A recent poll revealed that while women plan their holiday gifts in advance, men often buy them at the gas station on the way to a family gathering. So it is no wonder that men’s Valentine’s Day gifts are often as inappropriate as their Christmas and birthday gifts. Here are some mistakes men repeatedly make on Valentine’s Day which you should avoid.
1) Size insults. Buying an article of clothing that is too small for your wife to wear is obviously a mood destroyer. But so is buying something that is too big. (“You thought I was THAT size.”) Even slippers can be an insult since women’s feet are not as big as men’s (and they are NOT smaller so we can get closer to the kitchen sink). Many a woman has shuffled along in bedroom slippers the size of snowshoes because of men’s size perception challenges.
2) Observation insults. If your wife spent three hours getting blond streaks, asymmetrical layers or a weave at the salon, don’t say, “Hey—you got a hair cut.” If she’s wearing a clingy turquoise silk top with beading don’t say, “nice dress.” If she’s wearing a cheetah print tank dress don’t say, “nice skirt.” (Dress is a noun to women, not an adjective as it is to men who wear dress shirts and pants.)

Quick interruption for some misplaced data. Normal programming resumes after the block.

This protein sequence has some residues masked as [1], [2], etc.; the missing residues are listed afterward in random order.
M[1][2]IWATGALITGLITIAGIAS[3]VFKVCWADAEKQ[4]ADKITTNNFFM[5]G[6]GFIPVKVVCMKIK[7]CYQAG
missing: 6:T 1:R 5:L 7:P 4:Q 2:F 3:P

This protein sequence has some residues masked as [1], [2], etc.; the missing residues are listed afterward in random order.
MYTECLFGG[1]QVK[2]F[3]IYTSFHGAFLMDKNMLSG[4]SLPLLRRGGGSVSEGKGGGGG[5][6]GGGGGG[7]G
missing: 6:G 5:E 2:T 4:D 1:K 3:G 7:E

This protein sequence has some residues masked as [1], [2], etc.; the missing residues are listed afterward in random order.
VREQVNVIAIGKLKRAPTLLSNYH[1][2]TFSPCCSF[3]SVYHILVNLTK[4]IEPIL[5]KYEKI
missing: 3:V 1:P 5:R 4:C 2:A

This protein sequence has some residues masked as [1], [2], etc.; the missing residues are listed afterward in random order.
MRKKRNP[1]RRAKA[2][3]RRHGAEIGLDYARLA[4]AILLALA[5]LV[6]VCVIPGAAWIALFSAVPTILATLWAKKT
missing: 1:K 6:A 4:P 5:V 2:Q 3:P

4) Lighting insults. Telling your wife she looks beautiful by the light of one candle is a left-handed compliment. Impaired observer compliments haven’t worked since Blanche DuBois covered the light bulbs in Streetcar Named Desire to look younger.
5) Restaurant insults. If you take your wife out to eat make sure it’s not a restaurant with counter service or giggling tweens in the next booth. Steer clear of restaurants that gives you a beeper that vibrates when your order is ready, play oldies and expect you to bus your own table. She busses enough tables at home.
6) Housework insults. Is your idea of “helping” with the housework lifting your legs while she vacuums around you and you watch TV? Do you think rubber gloves, a dust mask and eau de Lysol make a woman feel alluring? Roll up your sleeves and help. (And that doesn’t mean watering the plants.)
7) Gift insults. Don’t buy your wife a gift that you would secretly like to have yourself like a seed tiller or new drill bits from the hardware store. She doesn’t give you new linens, a coffee pot or a yoga mat for Valentine’s Day, does she? Besides, the metallic object in a small box she might crave is probably not a drill bit.
Martha Rosenberg’s first book, “Born With A Junk Food Deficiency: How Flaks, Quacks and Hacks Pimp The Public Health,” will be published by Prometheus Books in April 2012.